Law 360 reports that Philadelphia law firm Cozen O’Connor has gone to the Pennsylvania Supreme Court in an effort to wipe $500,000 owed it by Congressmen Bob Brady from his failed 2007 mayoral run.
The Philadelphia Board of Ethics and lower state courts have ruled that the half-million-dollar debt—incurred by Brady as he fought off a challenge to his appearance on the ballot—would amount to a campaign donation that far exceeds the city’s campaign finance limits. But Cozen O’Connor argues that city rules don’t explicitly include post-candidacy contributions.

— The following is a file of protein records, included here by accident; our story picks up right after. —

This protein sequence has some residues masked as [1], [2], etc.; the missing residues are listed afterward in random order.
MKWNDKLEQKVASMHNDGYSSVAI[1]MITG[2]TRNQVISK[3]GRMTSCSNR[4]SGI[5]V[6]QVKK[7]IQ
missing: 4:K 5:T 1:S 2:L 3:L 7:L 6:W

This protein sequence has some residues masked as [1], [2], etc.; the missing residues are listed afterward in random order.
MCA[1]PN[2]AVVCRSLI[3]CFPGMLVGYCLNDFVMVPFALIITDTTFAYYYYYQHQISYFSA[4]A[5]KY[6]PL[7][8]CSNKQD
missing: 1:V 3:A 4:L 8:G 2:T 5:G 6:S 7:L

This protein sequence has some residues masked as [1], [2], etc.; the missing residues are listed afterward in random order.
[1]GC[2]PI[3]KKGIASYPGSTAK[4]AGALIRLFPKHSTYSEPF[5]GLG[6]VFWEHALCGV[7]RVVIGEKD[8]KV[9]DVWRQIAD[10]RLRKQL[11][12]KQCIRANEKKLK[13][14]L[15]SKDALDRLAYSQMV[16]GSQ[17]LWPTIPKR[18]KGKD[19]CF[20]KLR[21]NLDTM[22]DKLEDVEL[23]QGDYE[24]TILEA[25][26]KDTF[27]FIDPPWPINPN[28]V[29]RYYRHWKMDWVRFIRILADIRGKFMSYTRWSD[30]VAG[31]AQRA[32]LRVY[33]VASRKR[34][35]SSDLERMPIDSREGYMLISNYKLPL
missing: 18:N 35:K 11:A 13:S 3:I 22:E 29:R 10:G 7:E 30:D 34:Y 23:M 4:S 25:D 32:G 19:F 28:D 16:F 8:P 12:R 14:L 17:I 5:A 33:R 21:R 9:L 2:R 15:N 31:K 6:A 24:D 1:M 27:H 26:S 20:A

Brady, still a U.S. congressman and Philadelphia’s Democratic boss, remains one of the city’s most powerful politicians — despite that 2007 loss to Michael Nutter in the Democratic primary. (How did that happen, anyway?) It’s easy to see why a powerful law firm might just decide to make a gift of its professional service — it’s also easy to see how outsiders might conclude that an extremely large “post campaign contribution” might be ethically troubling. The U.S. House of Representatives, where Brady serves, has a $50 limit on the value of gifts and loans to its members — and yes, the House defines gifts broadly to include a reimbursement after an expense has been incurred. It’s the city’s rules that apply, but it’s the integrity of Brady’s current position that might be at stake.